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Parental Medicaid Expansions and Health Insurance Coverage


  • Anna Aizer
  • Jeffrey Grogger


During the 1990s many states extended Medicaid eligibility to low-income parents who were not receiving welfare. We evaluate the effects of those expansions on health insurance coverage. To account for unobservable differences between expansion states and non-expansion states that may be correlated with both policy decisions and insurance coverage, we employ a within-state difference-in-difference technique that makes use of data only from expansion states. We find that the parental eligibility expansions increased Medicaid coverage of mothers with only small effects on private coverage. The expansions also increased the coverage of children, presumably by raising the benefit to the family of applying for coverage. We find substantial racial and ethnic differences in the effects of the expansions. As a result, the expansions help reduce racial and ethnic gaps in insurance coverage, particularly for adults.

Suggested Citation

  • Anna Aizer & Jeffrey Grogger, 2003. "Parental Medicaid Expansions and Health Insurance Coverage," NBER Working Papers 9907, National Bureau of Economic Research, Inc.
  • Handle: RePEc:nbr:nberwo:9907
    Note: HE CH

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    References listed on IDEAS

    1. David Card & Lara Dawn Shore-Sheppard, 2001. "Using Discontinuous Eligibility Rules to Identify the Effects of the Federal Medicaid Expansions," JCPR Working Papers 248, Northwestern University/University of Chicago Joint Center for Poverty Research.
    2. David M. Cutler & Jonathan Gruber, 1996. "Does Public Insurance Crowd out Private Insurance?," The Quarterly Journal of Economics, Oxford University Press, vol. 111(2), pages 391-430.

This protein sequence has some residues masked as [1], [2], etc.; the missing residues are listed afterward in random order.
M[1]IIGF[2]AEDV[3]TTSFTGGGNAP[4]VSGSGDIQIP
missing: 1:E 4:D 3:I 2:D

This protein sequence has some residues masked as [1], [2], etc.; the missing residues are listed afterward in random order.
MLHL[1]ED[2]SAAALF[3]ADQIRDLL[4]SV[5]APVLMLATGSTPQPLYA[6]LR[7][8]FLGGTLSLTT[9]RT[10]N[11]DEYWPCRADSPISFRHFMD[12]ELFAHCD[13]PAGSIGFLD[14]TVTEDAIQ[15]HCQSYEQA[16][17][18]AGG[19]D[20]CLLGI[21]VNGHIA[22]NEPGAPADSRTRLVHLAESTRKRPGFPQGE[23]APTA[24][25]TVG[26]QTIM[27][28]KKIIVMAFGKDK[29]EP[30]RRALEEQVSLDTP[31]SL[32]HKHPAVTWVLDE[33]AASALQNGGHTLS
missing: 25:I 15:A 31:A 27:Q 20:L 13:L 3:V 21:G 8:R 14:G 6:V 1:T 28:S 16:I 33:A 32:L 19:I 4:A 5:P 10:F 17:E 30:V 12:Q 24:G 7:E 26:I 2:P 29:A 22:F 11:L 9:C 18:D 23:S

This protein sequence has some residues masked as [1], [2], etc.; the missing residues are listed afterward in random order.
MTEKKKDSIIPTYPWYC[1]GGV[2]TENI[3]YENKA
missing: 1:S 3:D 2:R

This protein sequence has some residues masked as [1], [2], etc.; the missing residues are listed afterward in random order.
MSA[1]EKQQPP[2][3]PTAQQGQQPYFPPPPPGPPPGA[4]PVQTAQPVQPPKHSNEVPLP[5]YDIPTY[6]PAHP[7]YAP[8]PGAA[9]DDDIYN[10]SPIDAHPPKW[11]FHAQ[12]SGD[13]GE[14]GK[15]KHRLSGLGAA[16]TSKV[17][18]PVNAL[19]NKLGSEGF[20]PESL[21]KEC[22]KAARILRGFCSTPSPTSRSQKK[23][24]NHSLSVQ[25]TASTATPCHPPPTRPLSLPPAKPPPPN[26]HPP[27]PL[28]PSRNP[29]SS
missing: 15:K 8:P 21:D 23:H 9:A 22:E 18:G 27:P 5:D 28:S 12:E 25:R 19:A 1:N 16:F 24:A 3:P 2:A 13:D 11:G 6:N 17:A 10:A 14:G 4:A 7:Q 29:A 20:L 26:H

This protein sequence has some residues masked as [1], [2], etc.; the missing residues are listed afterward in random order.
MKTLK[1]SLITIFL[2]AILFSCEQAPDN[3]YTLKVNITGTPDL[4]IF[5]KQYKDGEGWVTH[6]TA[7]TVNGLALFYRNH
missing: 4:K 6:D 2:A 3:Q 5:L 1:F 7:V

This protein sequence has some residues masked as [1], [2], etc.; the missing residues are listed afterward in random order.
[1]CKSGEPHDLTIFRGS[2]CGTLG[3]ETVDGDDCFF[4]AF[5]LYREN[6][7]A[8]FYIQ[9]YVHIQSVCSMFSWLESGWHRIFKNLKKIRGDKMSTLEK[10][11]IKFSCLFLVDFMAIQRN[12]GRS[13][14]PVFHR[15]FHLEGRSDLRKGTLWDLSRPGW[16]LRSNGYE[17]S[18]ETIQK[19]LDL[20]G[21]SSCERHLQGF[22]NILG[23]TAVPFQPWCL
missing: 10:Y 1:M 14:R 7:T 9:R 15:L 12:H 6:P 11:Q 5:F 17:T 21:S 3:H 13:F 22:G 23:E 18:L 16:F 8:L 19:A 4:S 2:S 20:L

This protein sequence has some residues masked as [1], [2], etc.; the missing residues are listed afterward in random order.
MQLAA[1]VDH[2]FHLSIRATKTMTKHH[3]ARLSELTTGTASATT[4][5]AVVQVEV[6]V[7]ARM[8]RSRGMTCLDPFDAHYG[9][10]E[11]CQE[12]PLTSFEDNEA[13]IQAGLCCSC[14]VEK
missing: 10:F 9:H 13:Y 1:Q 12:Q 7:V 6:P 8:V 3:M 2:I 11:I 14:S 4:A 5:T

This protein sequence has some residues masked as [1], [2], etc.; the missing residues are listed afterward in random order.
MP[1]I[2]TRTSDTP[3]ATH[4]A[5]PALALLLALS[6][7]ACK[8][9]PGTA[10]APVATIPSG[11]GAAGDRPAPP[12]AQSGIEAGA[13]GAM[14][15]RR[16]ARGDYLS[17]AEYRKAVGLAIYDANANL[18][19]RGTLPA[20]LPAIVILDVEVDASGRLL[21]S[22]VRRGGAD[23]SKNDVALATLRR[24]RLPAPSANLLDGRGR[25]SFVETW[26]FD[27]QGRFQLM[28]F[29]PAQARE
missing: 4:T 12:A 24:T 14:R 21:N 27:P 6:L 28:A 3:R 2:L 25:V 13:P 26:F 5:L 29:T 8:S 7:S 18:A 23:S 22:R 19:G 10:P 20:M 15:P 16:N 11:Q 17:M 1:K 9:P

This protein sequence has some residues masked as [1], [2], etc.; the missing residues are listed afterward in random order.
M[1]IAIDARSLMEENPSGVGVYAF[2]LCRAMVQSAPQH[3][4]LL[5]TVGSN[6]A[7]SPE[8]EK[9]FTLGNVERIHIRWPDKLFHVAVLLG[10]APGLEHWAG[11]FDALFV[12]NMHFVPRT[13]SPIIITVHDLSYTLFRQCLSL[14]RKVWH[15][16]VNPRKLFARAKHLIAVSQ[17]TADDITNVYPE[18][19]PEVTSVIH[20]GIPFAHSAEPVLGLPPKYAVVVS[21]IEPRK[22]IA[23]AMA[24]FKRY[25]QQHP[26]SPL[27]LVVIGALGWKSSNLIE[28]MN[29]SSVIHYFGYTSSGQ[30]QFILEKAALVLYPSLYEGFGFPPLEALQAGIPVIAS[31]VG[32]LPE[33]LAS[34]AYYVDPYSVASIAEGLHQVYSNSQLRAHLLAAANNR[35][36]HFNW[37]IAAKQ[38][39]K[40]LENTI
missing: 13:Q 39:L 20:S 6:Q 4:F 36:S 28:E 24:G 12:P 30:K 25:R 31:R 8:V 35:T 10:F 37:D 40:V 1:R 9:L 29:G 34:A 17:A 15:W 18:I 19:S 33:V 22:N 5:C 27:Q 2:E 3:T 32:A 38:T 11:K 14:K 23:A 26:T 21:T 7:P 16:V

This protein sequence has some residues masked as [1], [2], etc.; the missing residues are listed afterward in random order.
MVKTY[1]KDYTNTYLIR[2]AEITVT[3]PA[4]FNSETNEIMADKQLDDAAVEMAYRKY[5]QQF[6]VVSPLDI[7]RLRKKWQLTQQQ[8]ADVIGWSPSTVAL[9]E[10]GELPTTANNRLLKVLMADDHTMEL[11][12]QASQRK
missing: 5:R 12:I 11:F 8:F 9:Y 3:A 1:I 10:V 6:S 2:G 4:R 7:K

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    Cited by:

    1. Marianne P. Bitler & Jonah Gelbach & Hilary Hoynes, 2003. "Welfare Reform and Health," Working Papers WR-102-1-NICHD/NIA, RAND Corporation.
    2. Hamersma, Sarah & Kim, Matthew, 2013. "Participation and crowd out: Assessing the effects of parental Medicaid expansions," Journal of Health Economics, Elsevier, vol. 32(1), pages 160-171.
    3. James Marton & Aaron Yelowitz, 2015. "Health insurance generosity and conditional coverage: Evidence from medicaid managed care in Kentucky," Southern Economic Journal, Southern Economic Association, vol. 82(2), pages 535-555, October.
    4. Lo Sasso, Anthony T. & Buchmueller, Thomas C., 2004. "The effect of the state children's health insurance program on health insurance coverage," Journal of Health Economics, Elsevier, vol. 23(5), pages 1059-1082, September.
    5. Marianne P. Bitler & Jonah B. Gelbach & Hilary W. Hoynes, 2005. "Welfare Reform and Health," Journal of Human Resources, University of Wisconsin Press, vol. 40(2).
    6. Marianne Bitler & Hilary W. Hoynes, 2006. "Welfare Reform and Indirect Impacts on Health," NBER Working Papers 12642, National Bureau of Economic Research, Inc.